IE 11 is not supported. For an optimal experience visit our site on another browser.

Germanwings crash co-pilot Lubitz had 'psychosomatic' illness: Reports

Germanwings crash co-pilot Andrea Lubitz was suffering from a "psychosomatic" illness, local media reported Sunday.

Germanwings crash co-pilot Andrea Lubitz was suffering from a "psychosomatic" illness and police found numerous prescription medications in searches of his home, local media reported Sunday.

French investigators have said they believe Lubitz deliberately slammed Flight 479525 into the French Alps while his captain was locked out of the cockpit on Tuesday, killing all 150 aboard. Prosecutors have confirmed that searches of Lubitz's home yielded torn-up doctor's notes, including one that excused him from work the day of the crash, but declined to elaborate on the nature of any illness.

The Sunday edition of Germany's leading Die Welt newspaper reported that police found "clear" evidence of a "psychosomatic illness" and uncovered several medications prescribed for psychological illness in the co-pilots apartment. The newspaper also quoted a high-ranking investigator as saying that Lubitz, 27, had been treated by several psychiatrists and neurologists. NBC News was not immediately able to confirm the report.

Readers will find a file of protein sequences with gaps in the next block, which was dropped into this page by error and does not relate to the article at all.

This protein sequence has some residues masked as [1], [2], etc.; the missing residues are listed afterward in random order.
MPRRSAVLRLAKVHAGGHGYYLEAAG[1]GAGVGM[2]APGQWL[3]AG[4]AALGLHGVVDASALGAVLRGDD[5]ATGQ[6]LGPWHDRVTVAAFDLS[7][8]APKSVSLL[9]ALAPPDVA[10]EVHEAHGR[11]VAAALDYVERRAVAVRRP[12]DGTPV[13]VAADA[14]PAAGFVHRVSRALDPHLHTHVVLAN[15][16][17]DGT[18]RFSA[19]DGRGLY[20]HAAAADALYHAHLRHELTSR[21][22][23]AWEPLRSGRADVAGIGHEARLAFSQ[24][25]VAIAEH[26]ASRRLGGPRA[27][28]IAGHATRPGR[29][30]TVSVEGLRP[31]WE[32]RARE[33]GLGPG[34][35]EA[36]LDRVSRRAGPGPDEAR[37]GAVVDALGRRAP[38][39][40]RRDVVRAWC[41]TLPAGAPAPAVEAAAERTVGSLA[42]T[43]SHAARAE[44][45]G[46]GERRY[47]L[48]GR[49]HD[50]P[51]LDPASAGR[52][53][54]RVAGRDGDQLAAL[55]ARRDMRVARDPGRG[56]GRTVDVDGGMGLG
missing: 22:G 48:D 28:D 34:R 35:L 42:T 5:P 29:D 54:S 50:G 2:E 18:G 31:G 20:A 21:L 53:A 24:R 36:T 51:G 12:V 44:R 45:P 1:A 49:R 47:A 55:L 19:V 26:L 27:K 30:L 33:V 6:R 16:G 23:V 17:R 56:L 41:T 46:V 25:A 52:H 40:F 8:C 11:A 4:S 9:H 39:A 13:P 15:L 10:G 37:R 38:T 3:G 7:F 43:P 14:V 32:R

The New York Times and The Wall Street Journal, quoting unnamed sources, reported Saturday that Lubitz sought treatment for vision troubles that may have affected his ability to fly a plane. The regional Rheinische Post newspaper said Sunday that Lubitz may have been facing retinal detachment. NBC News has not been able to independently verify those reports.

In response to the reports of Lubitz's possible psychological issues and vision problems, Lufthansa told NBC News the airline had "no knowledge" of the co-pilot's medical problems.

This story originally appeared on NBC News